Church records are a valuable source of information on women because women were always involved in church life. They didn't just attend church, they taught Sunday School, Vacation Bible School, and sang in the choir,” she said. Sometimes there are photographs which are valuable sources of information. “Women were usually the family historian, keeping family birth, death, and marriage records by writing them in the family Bible.”

 

Since women attended public school and frequently taught school, school records are an important source of data. The County School Superintendent position no longer exists and those records, as well the records of small schools which have closed over the years, can offer a trove of information on our ancestors. The History Center has Angelina County School Superintendent's records as well as the records of the Diboll PTA, she added. “Class pictures and old yearbooks are also revealing,” she said. The History Center has a complete set of Diboll school yearbooks and they are a popular attraction for those who want to show their grandchildren what they looked like when they were young.

 

The History Center's collection of records from The Southern Pine Lumber Company, Temple Industries, and other large employers in the area offer insight into the jobs individuals held, dates worked, and pay scale. Women made up only a small portion of the workforce prior to WWII, but that all changed when war came. “Lufkin Industries manufactured war materiel and women filled the positions previously held by men who had gone into the military during the war. We have those records,” Hyatt shared. “Most counties created a book of those who served in the military during WWII and the women who served are included.”

 

Probably the most interesting source for information about women for me is in their club records”, she revealed. “Women were well represented in service clubs, hobby clubs, professional clubs, garden clubs, and literary clubs. Angelina County had a Temperance Society and we have photographs of some of their activities. We also have the records of the Lufkin County Red Cross, who raised money for refugee relief and made sure that soldiers who stopped in Diboll on their way to training were given a box lunch,” said Hyatt.

 

Many women kept scrapbooks and they are a unique place to find information,” Hyatt said. “On that subject, let me remind all of you that someday the photographs you take will be used by your descendants for information about you. Please be sure to identify the people and subjects of the photographs! We have thousands of photographs which have been donated by families who no longer know who the people in the pictures are.”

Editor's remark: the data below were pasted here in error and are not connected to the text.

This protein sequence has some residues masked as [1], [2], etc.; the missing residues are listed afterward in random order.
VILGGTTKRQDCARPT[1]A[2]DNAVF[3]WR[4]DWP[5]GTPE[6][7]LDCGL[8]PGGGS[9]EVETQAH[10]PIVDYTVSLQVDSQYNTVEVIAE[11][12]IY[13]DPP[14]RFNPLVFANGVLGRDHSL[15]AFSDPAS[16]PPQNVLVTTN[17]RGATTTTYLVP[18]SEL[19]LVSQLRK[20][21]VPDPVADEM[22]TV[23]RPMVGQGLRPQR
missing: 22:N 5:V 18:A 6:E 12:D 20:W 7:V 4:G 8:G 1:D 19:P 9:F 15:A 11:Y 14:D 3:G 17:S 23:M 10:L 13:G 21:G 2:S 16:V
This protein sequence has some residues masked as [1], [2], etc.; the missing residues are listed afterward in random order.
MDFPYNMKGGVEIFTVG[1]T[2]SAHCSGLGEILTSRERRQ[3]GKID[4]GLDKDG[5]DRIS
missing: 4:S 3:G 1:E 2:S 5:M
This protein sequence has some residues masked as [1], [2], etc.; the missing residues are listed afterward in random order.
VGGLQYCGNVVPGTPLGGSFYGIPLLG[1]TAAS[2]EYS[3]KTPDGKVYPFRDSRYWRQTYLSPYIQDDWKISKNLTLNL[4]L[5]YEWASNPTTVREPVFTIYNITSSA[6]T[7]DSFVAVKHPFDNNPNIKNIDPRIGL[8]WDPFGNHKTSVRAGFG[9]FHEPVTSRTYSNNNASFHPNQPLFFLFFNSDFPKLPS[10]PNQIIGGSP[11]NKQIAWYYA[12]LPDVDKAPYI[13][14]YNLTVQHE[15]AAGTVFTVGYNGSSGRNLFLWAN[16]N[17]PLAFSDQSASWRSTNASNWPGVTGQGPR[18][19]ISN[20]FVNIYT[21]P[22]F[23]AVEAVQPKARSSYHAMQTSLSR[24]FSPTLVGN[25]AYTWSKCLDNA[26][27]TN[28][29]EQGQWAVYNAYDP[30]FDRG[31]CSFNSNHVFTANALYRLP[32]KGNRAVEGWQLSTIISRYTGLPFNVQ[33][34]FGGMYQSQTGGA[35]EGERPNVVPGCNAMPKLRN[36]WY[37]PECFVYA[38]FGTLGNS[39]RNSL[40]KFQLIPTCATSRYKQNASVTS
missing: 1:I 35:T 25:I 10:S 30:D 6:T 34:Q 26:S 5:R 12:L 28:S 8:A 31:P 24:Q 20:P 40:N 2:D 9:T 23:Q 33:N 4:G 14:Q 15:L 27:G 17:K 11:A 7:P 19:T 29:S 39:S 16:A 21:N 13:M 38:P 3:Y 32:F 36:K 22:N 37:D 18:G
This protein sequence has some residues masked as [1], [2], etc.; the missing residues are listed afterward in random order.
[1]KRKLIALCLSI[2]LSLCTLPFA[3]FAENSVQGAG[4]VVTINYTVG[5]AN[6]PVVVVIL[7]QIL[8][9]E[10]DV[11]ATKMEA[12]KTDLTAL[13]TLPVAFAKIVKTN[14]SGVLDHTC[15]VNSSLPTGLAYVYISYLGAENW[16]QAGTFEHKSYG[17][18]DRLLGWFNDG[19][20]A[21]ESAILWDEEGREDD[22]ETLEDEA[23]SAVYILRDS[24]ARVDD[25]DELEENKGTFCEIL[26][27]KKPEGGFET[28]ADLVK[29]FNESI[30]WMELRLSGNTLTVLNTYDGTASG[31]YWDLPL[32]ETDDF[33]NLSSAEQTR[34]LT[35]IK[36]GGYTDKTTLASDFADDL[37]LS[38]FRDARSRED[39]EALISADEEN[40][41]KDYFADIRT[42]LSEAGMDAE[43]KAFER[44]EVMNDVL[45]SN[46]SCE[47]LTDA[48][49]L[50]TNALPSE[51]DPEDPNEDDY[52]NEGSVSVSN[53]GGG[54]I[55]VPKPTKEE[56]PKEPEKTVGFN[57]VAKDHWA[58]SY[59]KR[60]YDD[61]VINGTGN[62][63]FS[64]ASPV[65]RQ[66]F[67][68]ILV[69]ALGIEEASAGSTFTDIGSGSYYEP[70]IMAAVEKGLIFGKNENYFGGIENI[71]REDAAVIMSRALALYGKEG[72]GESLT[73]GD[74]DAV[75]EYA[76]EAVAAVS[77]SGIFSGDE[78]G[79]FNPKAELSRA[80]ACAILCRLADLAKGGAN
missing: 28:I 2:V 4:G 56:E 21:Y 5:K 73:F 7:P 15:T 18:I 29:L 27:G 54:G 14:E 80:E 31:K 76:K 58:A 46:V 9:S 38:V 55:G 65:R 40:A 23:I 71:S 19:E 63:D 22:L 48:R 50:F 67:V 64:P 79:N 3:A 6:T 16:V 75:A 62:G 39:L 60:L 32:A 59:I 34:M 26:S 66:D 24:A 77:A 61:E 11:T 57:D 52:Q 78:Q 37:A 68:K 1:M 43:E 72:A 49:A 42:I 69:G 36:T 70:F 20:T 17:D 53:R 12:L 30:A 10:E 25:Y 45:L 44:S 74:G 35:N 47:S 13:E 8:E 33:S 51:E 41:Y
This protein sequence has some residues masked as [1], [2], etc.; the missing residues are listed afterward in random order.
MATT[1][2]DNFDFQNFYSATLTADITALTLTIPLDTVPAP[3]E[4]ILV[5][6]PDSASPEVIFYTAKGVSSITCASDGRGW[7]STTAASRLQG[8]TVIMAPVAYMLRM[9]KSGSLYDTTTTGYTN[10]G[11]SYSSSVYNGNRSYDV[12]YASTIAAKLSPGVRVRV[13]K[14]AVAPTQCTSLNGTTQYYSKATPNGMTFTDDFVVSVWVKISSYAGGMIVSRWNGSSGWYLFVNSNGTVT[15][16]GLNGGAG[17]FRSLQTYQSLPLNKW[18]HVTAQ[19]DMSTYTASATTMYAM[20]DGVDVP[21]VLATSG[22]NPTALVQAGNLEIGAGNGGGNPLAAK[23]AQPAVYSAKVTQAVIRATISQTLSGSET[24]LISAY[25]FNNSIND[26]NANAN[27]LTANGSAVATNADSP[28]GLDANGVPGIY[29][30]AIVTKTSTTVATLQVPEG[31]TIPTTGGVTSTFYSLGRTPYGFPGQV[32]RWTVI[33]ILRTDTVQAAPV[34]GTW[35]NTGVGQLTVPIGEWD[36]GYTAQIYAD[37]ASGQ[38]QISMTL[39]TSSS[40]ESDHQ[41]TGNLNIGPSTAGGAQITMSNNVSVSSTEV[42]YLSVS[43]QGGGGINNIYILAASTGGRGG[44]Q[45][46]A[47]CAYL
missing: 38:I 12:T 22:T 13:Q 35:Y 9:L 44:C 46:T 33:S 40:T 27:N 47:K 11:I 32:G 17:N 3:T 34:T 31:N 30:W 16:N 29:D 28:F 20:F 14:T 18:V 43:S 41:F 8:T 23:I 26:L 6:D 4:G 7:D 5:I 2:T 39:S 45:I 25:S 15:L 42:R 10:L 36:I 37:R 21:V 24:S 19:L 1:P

I was really excited recently when we received a collection of photographs and letters from Mr. Shannon Ramsey of Timpson, a member of TAGHS,” Hyatt remarked. “This collection came from his grandmother, Esther Pennington Ramsey. It is a remarkable collection of 800 pieces of correspondence written to Mrs. Ramsey, who was born in 1888 and died in 1972. The letters reveal much about Mrs. Ramsey, the people who wrote them, and life in Texas during the period.” she said. “It is an amazing collection and Mr. Ramsey had done wonderful job of preparing them for presentation to us.”

 

The History Center is located on Highway 59 in Diboll. “We are open 8 to 5 on weekdays and from 9 until 1 on Saturdays. We have clean restrooms and if you're on your way to or from Houston we invite you to stop in, look around, and maybe blow the train whistle,” laughed Hyatt.

 

The Timpson Area Genealogical and Heritage Society meets at 2PM on the third Wednesday of each month in the Meeting Room of the Timpson Public Library, located on the corner of Austin and Bremond Streets in Timpson. The public is invited. The TAGHS Genealogy Library is located inside the Timpson Public Library and is staffed by TAGHS volunteers who are available to assist those doing research. The phone number is 936-254-2966.